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Longitudinal associations between exercise identity and exercise motivation: A multilevel growth curve model approach

Artikel i vetenskaplig tidskrift
Författare N. Ntoumanis
A. Stenling
C. Thøgersen-Ntoumani
S. Vlachopoulos
Magnus Lindwall
D. F. Gucciardi
C. Tsakonitis
Publicerad i Scandinavian Journal of Medicine and Science in Sports
Volym 28
Nummer/häfte 2
Sidor 746-753
ISSN 0905-7188
Publiceringsår 2018
Publicerad vid Psykologiska institutionen
Institutionen för kost- och idrottsvetenskap
Sidor 746-753
Språk en
Länkar doi.org/10.1111/sms.12951
Ämnesord longitudinal, motivational regulations, physical activity, self-determination theory, adult, applied research, article, exercise, female, Greece, growth curve, health center, human, human experiment, identity, major clinical study, male, motivation, outcome variable, predictor variable, questionnaire
Ämneskategorier Idrottsvetenskap

Sammanfattning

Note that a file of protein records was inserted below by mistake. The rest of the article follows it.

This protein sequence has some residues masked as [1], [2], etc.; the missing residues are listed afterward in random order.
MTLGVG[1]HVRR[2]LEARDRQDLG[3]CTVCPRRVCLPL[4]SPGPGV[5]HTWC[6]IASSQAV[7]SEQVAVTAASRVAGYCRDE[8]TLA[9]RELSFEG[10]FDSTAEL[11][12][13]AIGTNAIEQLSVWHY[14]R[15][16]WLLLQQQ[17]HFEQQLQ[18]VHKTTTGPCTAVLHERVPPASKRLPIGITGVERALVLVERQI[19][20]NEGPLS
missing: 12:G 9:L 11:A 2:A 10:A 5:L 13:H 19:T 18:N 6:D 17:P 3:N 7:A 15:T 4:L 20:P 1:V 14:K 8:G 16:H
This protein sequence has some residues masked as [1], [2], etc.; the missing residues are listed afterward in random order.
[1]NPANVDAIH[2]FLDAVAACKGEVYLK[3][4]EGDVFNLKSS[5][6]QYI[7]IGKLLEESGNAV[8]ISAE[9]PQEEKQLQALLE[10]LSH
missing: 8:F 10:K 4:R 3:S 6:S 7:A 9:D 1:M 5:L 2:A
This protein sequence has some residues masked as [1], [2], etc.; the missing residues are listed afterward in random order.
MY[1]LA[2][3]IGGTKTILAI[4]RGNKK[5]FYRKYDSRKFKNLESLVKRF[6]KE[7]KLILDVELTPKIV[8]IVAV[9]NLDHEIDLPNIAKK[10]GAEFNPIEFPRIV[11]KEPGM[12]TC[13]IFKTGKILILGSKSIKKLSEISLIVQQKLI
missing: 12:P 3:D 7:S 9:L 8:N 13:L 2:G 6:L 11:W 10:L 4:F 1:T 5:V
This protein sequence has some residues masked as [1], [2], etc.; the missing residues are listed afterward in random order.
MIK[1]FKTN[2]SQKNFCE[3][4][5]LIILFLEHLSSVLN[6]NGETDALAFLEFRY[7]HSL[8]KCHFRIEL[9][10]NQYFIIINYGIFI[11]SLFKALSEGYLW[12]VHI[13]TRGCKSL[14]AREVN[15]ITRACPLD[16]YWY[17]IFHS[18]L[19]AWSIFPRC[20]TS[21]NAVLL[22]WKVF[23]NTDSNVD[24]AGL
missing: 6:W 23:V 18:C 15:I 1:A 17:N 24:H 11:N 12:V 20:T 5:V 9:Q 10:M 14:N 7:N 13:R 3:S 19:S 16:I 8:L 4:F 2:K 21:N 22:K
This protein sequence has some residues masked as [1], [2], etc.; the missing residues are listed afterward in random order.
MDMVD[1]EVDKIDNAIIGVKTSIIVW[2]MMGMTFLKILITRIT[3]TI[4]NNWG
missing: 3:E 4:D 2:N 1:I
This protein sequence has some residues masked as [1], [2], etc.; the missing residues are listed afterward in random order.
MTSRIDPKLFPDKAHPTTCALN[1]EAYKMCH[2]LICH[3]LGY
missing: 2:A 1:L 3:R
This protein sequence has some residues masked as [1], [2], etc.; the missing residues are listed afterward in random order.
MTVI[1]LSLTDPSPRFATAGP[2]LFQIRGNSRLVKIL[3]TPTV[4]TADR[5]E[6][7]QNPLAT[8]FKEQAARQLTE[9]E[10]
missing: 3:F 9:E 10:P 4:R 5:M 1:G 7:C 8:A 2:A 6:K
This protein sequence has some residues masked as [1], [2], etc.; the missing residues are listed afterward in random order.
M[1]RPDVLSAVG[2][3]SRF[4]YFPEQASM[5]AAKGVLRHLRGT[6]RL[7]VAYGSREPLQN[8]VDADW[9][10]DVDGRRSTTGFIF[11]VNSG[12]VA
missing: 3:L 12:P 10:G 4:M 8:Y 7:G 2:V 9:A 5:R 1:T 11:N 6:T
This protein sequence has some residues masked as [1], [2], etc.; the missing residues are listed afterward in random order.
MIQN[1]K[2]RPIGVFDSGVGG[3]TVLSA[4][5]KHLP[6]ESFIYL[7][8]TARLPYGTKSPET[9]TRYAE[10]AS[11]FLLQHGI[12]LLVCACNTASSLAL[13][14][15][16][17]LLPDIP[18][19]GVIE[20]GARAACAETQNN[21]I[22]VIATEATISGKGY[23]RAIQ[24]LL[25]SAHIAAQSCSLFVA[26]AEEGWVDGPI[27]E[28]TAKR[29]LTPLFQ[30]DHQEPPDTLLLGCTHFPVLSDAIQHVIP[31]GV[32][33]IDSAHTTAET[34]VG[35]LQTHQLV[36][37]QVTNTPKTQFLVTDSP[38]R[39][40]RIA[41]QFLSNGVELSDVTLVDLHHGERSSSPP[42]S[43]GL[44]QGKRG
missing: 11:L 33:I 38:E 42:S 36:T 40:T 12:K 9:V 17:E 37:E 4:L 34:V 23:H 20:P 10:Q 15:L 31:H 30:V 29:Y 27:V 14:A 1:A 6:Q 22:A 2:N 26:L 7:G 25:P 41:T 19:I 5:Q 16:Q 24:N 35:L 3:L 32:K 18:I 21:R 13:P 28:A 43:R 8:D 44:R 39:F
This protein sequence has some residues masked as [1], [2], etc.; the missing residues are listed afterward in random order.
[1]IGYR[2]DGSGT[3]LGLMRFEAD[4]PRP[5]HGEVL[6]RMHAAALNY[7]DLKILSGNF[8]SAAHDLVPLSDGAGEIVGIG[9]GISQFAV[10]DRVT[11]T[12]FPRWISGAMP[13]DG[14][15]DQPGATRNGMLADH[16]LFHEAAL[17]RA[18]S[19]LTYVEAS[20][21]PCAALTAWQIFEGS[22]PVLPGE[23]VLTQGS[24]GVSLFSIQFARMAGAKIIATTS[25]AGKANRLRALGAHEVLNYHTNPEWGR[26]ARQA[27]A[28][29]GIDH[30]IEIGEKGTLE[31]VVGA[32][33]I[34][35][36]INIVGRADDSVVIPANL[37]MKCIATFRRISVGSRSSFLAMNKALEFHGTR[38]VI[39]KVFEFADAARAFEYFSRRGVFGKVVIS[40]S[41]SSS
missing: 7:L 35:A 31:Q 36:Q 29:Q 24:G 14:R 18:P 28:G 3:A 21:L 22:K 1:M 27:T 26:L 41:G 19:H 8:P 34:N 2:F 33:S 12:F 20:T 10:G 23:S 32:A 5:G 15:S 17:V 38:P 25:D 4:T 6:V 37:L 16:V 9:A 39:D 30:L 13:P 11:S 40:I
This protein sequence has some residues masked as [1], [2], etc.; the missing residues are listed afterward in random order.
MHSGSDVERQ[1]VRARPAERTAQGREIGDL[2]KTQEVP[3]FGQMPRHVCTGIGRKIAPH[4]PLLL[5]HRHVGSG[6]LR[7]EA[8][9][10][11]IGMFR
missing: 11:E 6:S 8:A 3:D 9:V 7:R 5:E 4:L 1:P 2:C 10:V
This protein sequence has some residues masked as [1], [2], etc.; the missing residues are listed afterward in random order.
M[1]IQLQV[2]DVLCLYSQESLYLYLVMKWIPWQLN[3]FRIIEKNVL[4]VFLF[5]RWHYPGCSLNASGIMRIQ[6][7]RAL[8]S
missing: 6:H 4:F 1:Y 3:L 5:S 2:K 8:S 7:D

Past work linking exercise identity and exercise motivation has been cross-sectional. This is the first study to model the relations between different types of exercise identity and exercise motivation longitudinally. Understanding the dynamic associations between these sets of variables has implications for theory development and applied research. This was a longitudinal survey study. Participants were 180 exercisers (79 men, 101 women) from Greece, who were recruited from fitness centers and were asked to complete questionnaires assessing exercise identity (exercise beliefs and role-identity) and exercise motivation (intrinsic, identified, introjected, external motivation, and amotivation) three times within a 6 month period. Multilevel growth curve modeling examined the role of motivational regulations as within- and between-level predictors of exercise identity, and a model in which exercise identity predicted exercise motivation at the within- and between-person levels. Results showed that within-person changes in intrinsic motivation, introjected, and identified regulations were positively and reciprocally related to within-person changes in exercise beliefs; intrinsic motivation was also a positive predictor of within-person changes in role-identity but not vice versa. Between-person differences in the means of predictor variables were predictive of initial levels and average rates of change in the outcome variables. The findings show support to the proposition that a strong exercise identity (particularly exercise beliefs) can foster motivation for behaviors that reinforce this identity. We also demonstrate that such relations can be reciprocal overtime and can depend on the type of motivation in question as well as between-person differences in absolute levels of these variables. © 2017 John Wiley & Sons A/S. Published by John Wiley & Sons Ltd

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